LIX

Do I unto a cruel tiger play, That preys on me as wolf upon the lambs, Who fear the danger both of night and day And run for succour to their tender dams? Yet will I pray, though she be ever cruel, On bended knee and with submissive heart. She is the fire and I must be the fuel; She must inflict and I endure the smart. She must, she shall be mistress of her will, And I, poor I, obedient to the same; As fit to suffer death as she to kill; As ready to be blamed as she to blame. And for I am the subject of her ire, All men shall know thereby my love entire.

LX

O let me sigh, weep, wail, and cry no more; Or let me sigh, weep, wail, cry more and more! Yea, let me sigh, weep, wail, cry evermore, For she doth pity my complaints no more Than cruel pagan or the savage Moor; But still doth add unto my torments more, Which grievous are to me by so much more As she inflicts them and doth wish them more. O let thy mercy, merciless, be never more! So shall sweet death to me be welcome, more Than is to hungry beasts the grassy moor, As she that to affliction adds yet more, Becomes more cruel by still adding more! Weary am I to speak of this word "more;" Yet never weary she, to plague me more!

LXI

Fidessa's worth in time begetteth praise; Time, praise; praise, fame; fame, wonderment; Wonder, fame, praise, time, her worth do raise To highest pitch of dread astonishment. Yet time in time her hardened heart bewrayeth And praise itself her cruelty dispraiseth. So that through praise, alas, her praise decayeth, And that which makes it fall her honour raiseth! Most strange, yet true! So wonder, wonder still, And follow fast the wonder of these days; For well I know all wonder to fulfil Her will at length unto my will obeys. Meantime let others praise her constancy, And me attend upon her clemency.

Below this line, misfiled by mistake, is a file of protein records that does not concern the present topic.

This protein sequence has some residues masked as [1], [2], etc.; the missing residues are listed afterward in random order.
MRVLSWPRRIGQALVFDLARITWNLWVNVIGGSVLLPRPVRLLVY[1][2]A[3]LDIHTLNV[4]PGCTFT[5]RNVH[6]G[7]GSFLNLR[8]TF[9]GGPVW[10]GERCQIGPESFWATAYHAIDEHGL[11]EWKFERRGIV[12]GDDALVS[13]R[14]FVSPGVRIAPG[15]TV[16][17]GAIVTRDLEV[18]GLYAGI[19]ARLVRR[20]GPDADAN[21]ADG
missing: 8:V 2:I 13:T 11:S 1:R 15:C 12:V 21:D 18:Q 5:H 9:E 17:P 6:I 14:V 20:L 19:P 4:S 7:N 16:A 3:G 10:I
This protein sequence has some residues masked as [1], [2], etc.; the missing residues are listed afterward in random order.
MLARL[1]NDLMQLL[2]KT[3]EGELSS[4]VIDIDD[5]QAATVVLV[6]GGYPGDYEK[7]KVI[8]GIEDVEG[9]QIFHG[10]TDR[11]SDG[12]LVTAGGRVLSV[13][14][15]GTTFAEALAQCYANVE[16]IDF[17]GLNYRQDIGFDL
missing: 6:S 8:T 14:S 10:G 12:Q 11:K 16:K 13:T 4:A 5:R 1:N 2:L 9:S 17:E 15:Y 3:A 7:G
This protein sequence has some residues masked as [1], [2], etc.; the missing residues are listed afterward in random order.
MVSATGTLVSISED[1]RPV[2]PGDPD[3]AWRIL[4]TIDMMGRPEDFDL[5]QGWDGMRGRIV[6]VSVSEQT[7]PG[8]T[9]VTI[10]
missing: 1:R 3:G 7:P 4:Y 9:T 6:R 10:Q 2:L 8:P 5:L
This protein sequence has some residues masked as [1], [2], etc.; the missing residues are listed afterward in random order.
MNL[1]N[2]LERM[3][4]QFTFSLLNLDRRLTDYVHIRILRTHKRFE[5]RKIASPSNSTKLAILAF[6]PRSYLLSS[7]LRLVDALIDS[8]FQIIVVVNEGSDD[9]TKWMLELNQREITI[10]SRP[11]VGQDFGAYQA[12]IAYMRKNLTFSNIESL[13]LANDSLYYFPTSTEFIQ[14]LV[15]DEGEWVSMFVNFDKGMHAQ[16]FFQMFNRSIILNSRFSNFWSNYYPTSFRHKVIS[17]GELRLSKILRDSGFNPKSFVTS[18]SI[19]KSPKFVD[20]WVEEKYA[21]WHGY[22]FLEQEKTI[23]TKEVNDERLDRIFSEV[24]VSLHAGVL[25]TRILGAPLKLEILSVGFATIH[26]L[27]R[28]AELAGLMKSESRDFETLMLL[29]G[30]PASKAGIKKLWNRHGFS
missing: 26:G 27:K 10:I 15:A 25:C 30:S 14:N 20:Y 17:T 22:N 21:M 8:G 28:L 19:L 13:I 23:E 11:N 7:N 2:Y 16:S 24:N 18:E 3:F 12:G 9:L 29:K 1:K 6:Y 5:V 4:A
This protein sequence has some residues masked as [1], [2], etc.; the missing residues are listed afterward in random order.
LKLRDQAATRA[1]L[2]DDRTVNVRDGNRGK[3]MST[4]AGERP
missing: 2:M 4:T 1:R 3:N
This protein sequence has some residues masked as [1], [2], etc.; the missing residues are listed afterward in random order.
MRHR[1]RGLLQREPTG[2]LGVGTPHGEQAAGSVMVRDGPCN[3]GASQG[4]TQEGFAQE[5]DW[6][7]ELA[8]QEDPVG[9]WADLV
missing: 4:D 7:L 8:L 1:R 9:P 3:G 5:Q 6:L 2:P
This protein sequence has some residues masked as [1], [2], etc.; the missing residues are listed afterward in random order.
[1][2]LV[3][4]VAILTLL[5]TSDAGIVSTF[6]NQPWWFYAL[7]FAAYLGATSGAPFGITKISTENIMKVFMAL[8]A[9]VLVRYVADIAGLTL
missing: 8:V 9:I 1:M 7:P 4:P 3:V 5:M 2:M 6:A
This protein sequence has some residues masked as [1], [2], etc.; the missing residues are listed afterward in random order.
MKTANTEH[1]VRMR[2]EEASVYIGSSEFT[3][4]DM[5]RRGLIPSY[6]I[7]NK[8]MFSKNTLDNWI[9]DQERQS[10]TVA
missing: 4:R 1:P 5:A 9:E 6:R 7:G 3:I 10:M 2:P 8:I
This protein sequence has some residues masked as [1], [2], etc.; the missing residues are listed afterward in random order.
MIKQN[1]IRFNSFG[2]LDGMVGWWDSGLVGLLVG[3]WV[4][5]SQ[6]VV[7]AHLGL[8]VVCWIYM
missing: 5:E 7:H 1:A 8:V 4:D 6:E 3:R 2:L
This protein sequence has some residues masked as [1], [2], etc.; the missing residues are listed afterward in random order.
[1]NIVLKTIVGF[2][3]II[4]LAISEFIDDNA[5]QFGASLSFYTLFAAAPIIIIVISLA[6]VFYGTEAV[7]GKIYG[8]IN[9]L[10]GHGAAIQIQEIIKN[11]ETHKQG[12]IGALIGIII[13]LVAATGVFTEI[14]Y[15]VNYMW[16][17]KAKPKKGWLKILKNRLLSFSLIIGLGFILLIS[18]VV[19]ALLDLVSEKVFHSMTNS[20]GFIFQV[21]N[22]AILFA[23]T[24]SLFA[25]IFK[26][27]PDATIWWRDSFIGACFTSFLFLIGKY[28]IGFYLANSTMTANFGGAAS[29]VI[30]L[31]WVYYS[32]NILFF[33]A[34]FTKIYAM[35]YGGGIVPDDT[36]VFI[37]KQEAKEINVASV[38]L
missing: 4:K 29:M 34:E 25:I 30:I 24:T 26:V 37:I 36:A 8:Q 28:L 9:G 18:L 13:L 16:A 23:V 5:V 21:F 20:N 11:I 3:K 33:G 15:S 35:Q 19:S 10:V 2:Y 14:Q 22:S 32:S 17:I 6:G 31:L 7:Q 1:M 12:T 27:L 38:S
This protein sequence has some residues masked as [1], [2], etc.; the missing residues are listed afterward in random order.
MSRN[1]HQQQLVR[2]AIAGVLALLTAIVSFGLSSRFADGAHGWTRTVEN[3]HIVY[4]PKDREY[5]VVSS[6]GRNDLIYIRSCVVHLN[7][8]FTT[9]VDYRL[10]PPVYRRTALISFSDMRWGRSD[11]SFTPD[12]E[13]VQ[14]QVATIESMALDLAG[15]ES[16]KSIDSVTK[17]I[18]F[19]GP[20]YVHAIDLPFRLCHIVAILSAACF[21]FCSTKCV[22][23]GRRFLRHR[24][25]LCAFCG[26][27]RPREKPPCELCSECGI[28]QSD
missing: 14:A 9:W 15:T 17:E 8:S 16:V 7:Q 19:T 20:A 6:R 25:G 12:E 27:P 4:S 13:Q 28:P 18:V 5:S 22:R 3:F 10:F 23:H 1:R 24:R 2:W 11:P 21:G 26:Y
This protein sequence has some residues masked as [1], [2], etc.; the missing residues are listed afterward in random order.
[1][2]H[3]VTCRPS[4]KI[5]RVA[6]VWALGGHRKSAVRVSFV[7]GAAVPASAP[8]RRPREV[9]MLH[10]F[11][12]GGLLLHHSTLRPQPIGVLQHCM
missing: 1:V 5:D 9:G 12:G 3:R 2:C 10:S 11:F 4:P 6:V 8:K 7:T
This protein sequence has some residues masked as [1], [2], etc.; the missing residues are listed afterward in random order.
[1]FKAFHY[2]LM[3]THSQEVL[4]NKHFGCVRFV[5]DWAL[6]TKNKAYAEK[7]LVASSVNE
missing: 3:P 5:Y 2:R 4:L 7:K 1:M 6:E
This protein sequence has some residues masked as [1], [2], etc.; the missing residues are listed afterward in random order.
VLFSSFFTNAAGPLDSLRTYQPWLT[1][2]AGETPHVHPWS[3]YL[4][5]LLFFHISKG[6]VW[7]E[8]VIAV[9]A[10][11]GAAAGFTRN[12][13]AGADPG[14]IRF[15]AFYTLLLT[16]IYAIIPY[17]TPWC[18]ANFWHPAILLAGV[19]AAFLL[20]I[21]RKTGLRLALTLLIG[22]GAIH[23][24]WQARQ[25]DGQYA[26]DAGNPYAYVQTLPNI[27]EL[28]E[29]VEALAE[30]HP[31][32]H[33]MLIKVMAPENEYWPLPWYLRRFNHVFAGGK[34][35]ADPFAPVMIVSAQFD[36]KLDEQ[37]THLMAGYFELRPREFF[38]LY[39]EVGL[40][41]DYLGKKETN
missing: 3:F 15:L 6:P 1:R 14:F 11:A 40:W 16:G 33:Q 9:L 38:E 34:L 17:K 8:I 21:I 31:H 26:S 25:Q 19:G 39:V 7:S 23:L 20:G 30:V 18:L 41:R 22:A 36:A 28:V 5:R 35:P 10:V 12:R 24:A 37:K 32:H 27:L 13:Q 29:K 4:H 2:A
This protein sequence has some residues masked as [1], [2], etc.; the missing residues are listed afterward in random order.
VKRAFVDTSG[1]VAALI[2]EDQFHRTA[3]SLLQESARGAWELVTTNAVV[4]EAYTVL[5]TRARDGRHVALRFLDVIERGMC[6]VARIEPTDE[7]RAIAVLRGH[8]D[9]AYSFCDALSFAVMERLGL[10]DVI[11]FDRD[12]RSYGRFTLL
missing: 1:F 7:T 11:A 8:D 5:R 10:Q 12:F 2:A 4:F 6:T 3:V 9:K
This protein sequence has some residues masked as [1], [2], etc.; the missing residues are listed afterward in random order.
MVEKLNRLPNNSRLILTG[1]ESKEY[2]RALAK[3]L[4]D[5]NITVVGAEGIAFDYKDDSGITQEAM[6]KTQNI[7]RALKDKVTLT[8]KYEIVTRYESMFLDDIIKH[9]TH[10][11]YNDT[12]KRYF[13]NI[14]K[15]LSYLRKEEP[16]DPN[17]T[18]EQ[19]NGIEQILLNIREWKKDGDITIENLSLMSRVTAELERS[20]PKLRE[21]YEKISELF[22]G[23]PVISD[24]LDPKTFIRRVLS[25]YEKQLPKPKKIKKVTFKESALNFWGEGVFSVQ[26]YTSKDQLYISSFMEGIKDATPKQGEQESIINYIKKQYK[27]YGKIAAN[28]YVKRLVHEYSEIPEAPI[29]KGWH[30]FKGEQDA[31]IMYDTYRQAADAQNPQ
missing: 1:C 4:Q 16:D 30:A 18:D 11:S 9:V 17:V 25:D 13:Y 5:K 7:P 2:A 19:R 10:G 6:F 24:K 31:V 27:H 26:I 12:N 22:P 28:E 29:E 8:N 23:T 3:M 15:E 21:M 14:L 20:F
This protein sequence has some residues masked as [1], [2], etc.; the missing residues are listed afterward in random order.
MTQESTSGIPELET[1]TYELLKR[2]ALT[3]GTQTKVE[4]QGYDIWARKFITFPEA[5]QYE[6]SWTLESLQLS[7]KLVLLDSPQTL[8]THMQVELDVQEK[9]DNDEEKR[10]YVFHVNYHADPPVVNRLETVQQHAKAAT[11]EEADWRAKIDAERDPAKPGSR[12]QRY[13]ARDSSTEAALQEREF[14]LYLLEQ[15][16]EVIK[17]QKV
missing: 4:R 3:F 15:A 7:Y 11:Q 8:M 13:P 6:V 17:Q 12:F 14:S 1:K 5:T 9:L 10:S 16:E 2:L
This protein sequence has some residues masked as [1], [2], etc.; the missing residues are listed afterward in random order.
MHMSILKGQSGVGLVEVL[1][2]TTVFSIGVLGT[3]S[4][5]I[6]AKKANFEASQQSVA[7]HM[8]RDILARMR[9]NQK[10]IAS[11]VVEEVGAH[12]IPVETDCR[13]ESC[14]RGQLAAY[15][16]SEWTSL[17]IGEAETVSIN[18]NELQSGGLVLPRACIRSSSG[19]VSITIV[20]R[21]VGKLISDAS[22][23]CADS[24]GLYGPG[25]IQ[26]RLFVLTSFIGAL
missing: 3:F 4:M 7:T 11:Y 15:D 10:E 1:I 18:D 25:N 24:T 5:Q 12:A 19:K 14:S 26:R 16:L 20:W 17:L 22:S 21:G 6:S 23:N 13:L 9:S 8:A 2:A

LXII

Most true that I must fair Fidessa love. Most true that fair Fidessa cannot love. Most true that I do feel the pains of love. Most true that I am captive unto love. Most true that I deluded am with love. Most true that I do find the sleights of love. Most true that nothing can procure her love. Most true that I must perish in my love. Most true that she contemns the god of love. Most true that he is snared with her love. Most true that she would have me cease to love. Most true that she herself alone is love. Most true that though she hated, I would love. Most true that dearest life shall end with love.

FINIS

Talis apud tales, talis sub tempore tali: Subque meo tali judice, talis ero.



CHLORIS OR, THE COMPLAINT OF THE PASSIONATE DESPISED SHEPHERD by WILLIAM SMITH



WILLIAM SMITH